1856

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hen seized it by the neck, shook it violently, in wheat-stacks which have been placed upon put out an eye, and plainly showed that the fowl the most cunningly-contrived stands. The fact in a conflict would be the more powerful of the is, these animals are tossed up with the sheaves two, if he was only equally daring. The num to the rick, wbere they increase and multiply at ber of young ducks which the rats destroyed in their leisure, and frequently to such an extent the Zoological Gardens rendered it necessary to that a rick seeming fair on the outside, is little surround the pools with a wire rat-fencing, better than a huge rat-pie. which halfway up las a pipe of wire-work, the The propensity of the rat to gnaw must not the circle of which is not complete by several be attributed altogether to a reckless determinainches in the under part, and the rat, unable to tion to overcome impediments. The nevercrawl along the concave roof which stops his on. ceasing action of his teeth is not a pastime, but ward path, is compelled to return discomfited. a necessity of his existence. The writer of an

The rats have been for a long time the pests interesting paper on rats in “Bentley's Miscelof these Gardens, attracted by the presence of lany" has explained so clearly the dentistry of large quantities of food. The grating under one the tribe, that we extract his account. of the tigers' dens is eaten through by this

(To be continued.) nimble-toothed burglar, who makes as light of copper-wire as of leaden pipes. Immediately

For Friends' Intelligencer. upon the construction of the new monkey-house, they took possession and ate through the floors Review of the Weather, &c., for Eighth in every direction to get at poor Jacko's bread.

month. Vigorous measures were taken to exclude them; Rain during some portion of the 24 hours, 19 d’s the floors were filled with concrete, and the open do. roof was ceiled; but they quietly penetrated

the whole or nearly the whole

day, through the plaster of the latter, as may be seen Cloudy without storms, by the holes to this day. They burrowed in the Ordinary clear, . . . old enclosure of the wombat till the ground was Average mean temperature of the month, 72.850 73.250

Highest quite rotten; and they still march about the den

do. occurring during any day of month,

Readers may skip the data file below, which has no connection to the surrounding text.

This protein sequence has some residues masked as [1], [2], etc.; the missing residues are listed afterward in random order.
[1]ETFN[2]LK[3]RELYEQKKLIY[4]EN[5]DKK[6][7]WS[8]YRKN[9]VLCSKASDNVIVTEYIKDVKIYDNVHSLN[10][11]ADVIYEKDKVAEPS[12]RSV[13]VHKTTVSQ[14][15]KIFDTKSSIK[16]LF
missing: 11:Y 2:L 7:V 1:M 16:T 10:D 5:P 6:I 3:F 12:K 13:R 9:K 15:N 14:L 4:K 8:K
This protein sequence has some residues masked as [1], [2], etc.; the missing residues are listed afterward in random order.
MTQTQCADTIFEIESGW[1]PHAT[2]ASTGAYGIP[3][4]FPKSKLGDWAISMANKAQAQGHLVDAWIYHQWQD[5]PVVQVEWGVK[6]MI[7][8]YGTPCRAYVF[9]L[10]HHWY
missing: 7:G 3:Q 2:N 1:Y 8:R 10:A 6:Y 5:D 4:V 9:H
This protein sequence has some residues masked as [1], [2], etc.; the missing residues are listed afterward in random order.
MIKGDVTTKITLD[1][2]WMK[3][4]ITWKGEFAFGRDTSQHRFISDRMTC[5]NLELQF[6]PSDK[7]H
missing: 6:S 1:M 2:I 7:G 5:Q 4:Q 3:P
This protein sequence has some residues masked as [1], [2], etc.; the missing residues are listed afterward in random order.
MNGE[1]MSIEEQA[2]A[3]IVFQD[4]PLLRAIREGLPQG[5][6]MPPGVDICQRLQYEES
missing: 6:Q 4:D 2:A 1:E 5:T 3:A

90 d's 91 d's of the rhinoceros, and scamper over his impreg. Lowest do. do.

536 56 " dable hide. It is only by constantly hunting Amount of rain falling during the mo. 6 in 7.59in them with terriers that they can be kept down, Deaths in the city of Philada.

do.

1691' 1510 and as many as a hundred iu a fortnight are The average mean temperature for the past often dispatched, their carcases being handed 68 years has been 72.62 deg. ; the lowest (in over to the vultures and eagles. Many of them 1816) 66 deg., and the highest (in 1851), 77.50 seek in the day time a securer retreat. They deg. have frequently been seen at evening swimming

Summer Temperature. in companies across the canal to forage in the Gardens through the night, and in the morning

The average of the Temperatures for the Sumthey returned to their permanent quarters by mer months for the past sixty-eight years has the same route.

been 73.23 deg. ; that for the Summer just The proprietors of the bonded-wheat ware- closed 72.50 deg., and for last year (1856), houses on the banks of the Thames are forced to 75.66 deg. While the highest occurring during take the utmost precautions against the entrance the entire period of 68 years occurred in the of these depredators; otherwise they would troop years 1828 and 1838, 77.66 deg., and the lowest in myriads from the sewers and water-side premi- in 1816, only 66 degrees ! ses, and, as they are undoubtedly in the habit It will be seen by the above, that the Summer of communicating among their friends the where temperature of 1857 was about three degrees abouts of any extraordinary supplies, they would lower than that of last year although only about, go on increasing day by day as the report of the three-quarters of a degree less than the average good news spread through rat-land.' To repel for the past sixty-eight years. their attentions, the wooden floors, and the under

When we experience (if ever we should) such parts of the doors of the granaries, are lined with a Summer as 1816, with the temperature for sheet-iron, and the foundations are sometimes the three Summer months ranging 61, 66 and set in concrete mixed with glass-matters too 68 degrees respectively, forming an average of hard for even their teeth to discuss.

only sixty-six degrees for the season, we may then Country rats in the summer take to the fields, talk about having a cool Summer! and create enormous havoc among the standing The continued healthfulness of our city, with corn. They nibble off the ears of wheat, and 181 deaths less than last year, (the month of each carry them to their runs and burrows, where year registering five entire weeks,) is certainly a large stores have been found hoarded up with all subject for congratulation and thankfulness. the forethought of the dormouse. Farmers are

J. M. E. often puzzled to account for the presence of rats Phila., 9th month, 1857.